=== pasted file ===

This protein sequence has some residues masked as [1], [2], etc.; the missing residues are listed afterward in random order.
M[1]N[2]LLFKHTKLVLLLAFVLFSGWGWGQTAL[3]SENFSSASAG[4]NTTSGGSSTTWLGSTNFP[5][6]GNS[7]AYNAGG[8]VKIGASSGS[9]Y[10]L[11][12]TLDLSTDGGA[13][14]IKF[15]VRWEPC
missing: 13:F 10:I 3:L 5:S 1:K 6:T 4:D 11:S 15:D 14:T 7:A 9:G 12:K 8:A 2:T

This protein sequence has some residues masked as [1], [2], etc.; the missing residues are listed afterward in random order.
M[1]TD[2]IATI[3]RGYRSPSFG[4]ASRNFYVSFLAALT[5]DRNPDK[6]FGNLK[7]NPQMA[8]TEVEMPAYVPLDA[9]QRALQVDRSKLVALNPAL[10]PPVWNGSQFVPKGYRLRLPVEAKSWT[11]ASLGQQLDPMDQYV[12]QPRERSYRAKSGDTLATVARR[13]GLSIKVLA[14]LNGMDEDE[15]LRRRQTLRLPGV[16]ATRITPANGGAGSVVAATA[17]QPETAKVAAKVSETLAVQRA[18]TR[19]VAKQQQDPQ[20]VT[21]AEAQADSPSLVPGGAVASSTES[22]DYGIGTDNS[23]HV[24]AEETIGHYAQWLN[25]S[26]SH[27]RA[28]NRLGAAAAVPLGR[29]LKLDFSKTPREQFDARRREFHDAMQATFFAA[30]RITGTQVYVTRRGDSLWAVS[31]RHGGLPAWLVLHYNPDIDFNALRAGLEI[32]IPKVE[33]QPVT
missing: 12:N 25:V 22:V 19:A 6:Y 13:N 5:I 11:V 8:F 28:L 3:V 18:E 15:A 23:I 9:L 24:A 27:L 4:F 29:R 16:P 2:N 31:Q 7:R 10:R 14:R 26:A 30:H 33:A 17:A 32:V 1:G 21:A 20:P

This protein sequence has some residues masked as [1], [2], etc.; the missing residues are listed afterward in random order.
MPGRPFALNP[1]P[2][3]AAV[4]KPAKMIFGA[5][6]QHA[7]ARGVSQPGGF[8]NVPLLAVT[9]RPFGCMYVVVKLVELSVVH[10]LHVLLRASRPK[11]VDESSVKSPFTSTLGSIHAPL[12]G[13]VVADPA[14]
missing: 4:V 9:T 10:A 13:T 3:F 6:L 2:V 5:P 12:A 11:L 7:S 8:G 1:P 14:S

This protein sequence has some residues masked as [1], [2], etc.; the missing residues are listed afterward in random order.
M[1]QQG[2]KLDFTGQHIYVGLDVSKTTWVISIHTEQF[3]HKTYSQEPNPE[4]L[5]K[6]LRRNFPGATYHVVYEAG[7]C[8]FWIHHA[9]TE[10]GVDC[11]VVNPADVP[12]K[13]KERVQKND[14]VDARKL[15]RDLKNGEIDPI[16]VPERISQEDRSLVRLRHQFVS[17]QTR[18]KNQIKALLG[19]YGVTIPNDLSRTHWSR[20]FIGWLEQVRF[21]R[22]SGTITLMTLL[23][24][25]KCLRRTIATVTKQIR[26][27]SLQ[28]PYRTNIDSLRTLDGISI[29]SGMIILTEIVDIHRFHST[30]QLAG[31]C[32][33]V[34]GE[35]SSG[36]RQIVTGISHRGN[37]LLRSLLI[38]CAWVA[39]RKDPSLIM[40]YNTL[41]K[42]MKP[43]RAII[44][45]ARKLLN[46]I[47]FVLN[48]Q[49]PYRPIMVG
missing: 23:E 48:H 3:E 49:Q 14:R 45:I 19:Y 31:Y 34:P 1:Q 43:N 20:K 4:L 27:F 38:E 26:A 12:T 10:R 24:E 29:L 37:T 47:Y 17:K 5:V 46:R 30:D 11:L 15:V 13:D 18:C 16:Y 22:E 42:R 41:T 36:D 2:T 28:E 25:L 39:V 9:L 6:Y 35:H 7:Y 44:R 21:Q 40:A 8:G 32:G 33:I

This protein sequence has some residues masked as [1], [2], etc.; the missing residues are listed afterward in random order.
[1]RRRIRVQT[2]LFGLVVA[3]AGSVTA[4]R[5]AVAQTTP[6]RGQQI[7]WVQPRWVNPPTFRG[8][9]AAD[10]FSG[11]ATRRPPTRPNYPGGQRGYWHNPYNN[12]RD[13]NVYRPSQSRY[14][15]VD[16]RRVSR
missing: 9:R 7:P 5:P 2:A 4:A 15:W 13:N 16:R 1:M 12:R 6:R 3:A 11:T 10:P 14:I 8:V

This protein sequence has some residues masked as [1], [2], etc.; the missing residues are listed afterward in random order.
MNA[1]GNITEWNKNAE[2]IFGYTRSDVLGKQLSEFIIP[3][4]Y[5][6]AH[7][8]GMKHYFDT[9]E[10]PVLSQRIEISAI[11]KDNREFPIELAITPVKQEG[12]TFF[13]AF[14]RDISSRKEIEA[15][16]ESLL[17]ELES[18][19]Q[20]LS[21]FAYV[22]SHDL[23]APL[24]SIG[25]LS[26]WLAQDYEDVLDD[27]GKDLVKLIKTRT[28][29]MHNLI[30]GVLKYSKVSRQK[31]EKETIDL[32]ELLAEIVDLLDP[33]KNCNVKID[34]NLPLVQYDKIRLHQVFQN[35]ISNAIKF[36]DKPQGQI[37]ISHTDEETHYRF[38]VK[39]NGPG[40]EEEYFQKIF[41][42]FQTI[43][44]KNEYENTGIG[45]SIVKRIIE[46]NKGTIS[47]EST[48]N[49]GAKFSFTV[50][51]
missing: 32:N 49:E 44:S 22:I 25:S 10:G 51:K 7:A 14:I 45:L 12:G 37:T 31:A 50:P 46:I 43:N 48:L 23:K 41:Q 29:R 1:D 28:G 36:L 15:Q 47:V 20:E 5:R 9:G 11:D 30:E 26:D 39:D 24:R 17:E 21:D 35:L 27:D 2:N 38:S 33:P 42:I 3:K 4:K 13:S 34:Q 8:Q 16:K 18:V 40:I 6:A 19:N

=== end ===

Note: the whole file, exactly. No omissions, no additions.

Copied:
This protein sequence has some residues masked as [1], [2], etc.; the missing residues are listed afterward in random order.
M[1]N[2]LLFKHTKLVLLLAFVLFSGWGWGQTAL[3]SENFSSASAG[4]NTTSGGSSTTWLGSTNFP[5][6]GNS[7]AYNAGG[8]VKIGASSGS[9]Y[10]L[11][12]TLDLSTDGGA[13][14]IKF[15]VRWEPC
missing: 13:F 10:I 3:L 5:S 1:K 6:T 4:D 11:S 15:D 14:T 7:A 9:G 12:K 8:A 2:T

This protein sequence has some residues masked as [1], [2], etc.; the missing residues are listed afterward in random order.
M[1]TD[2]IATI[3]RGYRSPSFG[4]ASRNFYVSFLAALT[5]DRNPDK[6]FGNLK[7]NPQMA[8]TEVEMPAYVPLDA[9]QRALQVDRSKLVALNPAL[10]PPVWNGSQFVPKGYRLRLPVEAKSWT[11]ASLGQQLDPMDQYV[12]QPRERSYRAKSGDTLATVARR[13]GLSIKVLA[14]LNGMDEDE[15]LRRRQTLRLPGV[16]ATRITPANGGAGSVVAATA[17]QPETAKVAAKVSETLAVQRA[18]TR[19]VAKQQQDPQ[20]VT[21]AEAQADSPSLVPGGAVASSTES[22]DYGIGTDNS[23]HV[24]AEETIGHYAQWLN[25]S[26]SH[27]RA[28]NRLGAAAAVPLGR[29]LKLDFSKTPREQFDARRREFHDAMQATFFAA[30]RITGTQVYVTRRGDSLWAVS[31]RHGGLPAWLVLHYNPDIDFNALRAGLEI[32]IPKVE[33]QPVT
missing: 12:N 25:V 22:V 19:A 6:Y 13:N 5:I 11:V 8:F 28:L 3:V 18:E 15:A 23:I 9:L 24:A 27:L 4:F 29:R 16:P 2:N 31:Q 7:R 10:R 14:R 26:A 30:H 33:A 17:A 32:V 1:G 21:A 20:P

This protein sequence has some residues masked as [1], [2], etc.; the missing residues are listed afterward in random order.
MPGRPFALNP[1]P[2][3]AAV[4]KPAKMIFGA[5][6]QHA[7]ARGVSQPGGF[8]NVPLLAVT[9]RPFGCMYVVVKLVELSVVH[10]LHVLLRASRPK[11]VDESSVKSPFTSTLGSIHAPL[12]G[13]VVADPA[14]
missing: 4:V 9:T 10:A 13:T 3:F 6:L 2:V 5:P 12:A 11:L 7:S 8:G 1:P 14:S

This protein sequence has some residues masked as [1], [2], etc.; the missing residues are listed afterward in random order.
M[1]QQG[2]KLDFTGQHIYVGLDVSKTTWVISIHTEQF[3]HKTYSQEPNPE[4]L[5]K[6]LRRNFPGATYHVVYEAG[7]C[8]FWIHHA[9]TE[10]GVDC[11]VVNPADVP[12]K[13]KERVQKND[14]VDARKL[15]RDLKNGEIDPI[16]VPERISQEDRSLVRLRHQFVS[17]QTR[18]KNQIKALLG[19]YGVTIPNDLSRTHWSR[20]FIGWLEQVRF[21]R[22]SGTITLMTLL[23][24][25]KCLRRTIATVTKQIR[26][27]SLQ[28]PYRTNIDSLRTLDGISI[29]SGMIILTEIVDIHRFHST[30]QLAG[31]C[32][33]V[34]GE[35]SSG[36]RQIVTGISHRGN[37]LLRSLLI[38]CAWVA[39]RKDPSLIM[40]YNTL[41]K[42]MKP[43]RAII[44][45]ARKLLN[46]I[47]FVLN[48]Q[49]PYRPIMVG
missing: 23:E 48:H 3:E 49:Q 14:R 45:I 19:Y 31:Y 34:P 1:Q 43:N 20:K 4:L 27:F 38:E 26:A 12:T 10:R 24:E 29:L 37:T 47:Y 17:K 5:V 46:R 30:D 11:L 15:V 13:D 18:C 16:Y 22:E 42:R 41:T 36:D 2:T 28:E 25:L 39:V 9:L 6:Y 35:H 7:Y 44:R 21:Q 40:A 8:G 32:G 33:I

This protein sequence has some residues masked as [1], [2], etc.; the missing residues are listed afterward in random order.
[1]RRRIRVQT[2]LFGLVVA[3]AGSVTA[4]R[5]AVAQTTP[6]RGQQI[7]WVQPRWVNPPTFRG[8][9]AAD[10]FSG[11]ATRRPPTRPNYPGGQRGYWHNPYNN[12]RD[13]NVYRPSQSRY[14][15]VD[16]RRVSR
missing: 9:R 7:P 5:P 2:A 4:A 15:W 13:N 16:R 1:M 12:R 6:R 3:A 11:T 10:P 14:I 8:V

This protein sequence has some residues masked as [1], [2], etc.; the missing residues are listed afterward in random order.
MNA[1]GNITEWNKNAE[2]IFGYTRSDVLGKQLSEFIIP[3][4]Y[5][6]AH[7][8]GMKHYFDT[9]E[10]PVLSQRIEISAI[11]KDNREFPIELAITPVKQEG[12]TFF[13]AF[14]RDISSRKEIEA[15][16]ESLL[17]ELES[18][19]Q[20]LS[21]FAYV[22]SHDL[23]APL[24]SIG[25]LS[26]WLAQDYEDVLDD[27]GKDLVKLIKTRT[28][29]MHNLI[30]GVLKYSKVSRQK[31]EKETIDL[32]ELLAEIVDLLDP[33]KNCNVKID[34]NLPLVQYDKIRLHQVFQN[35]ISNAIKF[36]DKPQGQI[37]ISHTDEETHYRF[38]VK[39]NGPG[40]EEEYFQKIF[41][42]FQTI[43][44]KNEYENTGIG[45]SIVKRIIE[46]NKGTIS[47]EST[48]N[49]GAKFSFTV[50][51]
missing: 32:N 49:E 44:S 22:I 25:S 10:G 51:K 7:A 14:I 45:L 12:G 37:T 31:A 50:P 46:I 43:N 48:L 23:K 41:Q 29:R 1:D 28:G 36:L 15:Q 47:V 20:E 5:R 9:G 11:D 30:E 26:D 39:D 24:R 17:E 21:D 35:L 27:D 2:N 38:S 33:P 42:I 3:K 4:K 13:S 34:Q 8:Q 16:K 18:V 40:I 6:A 19:N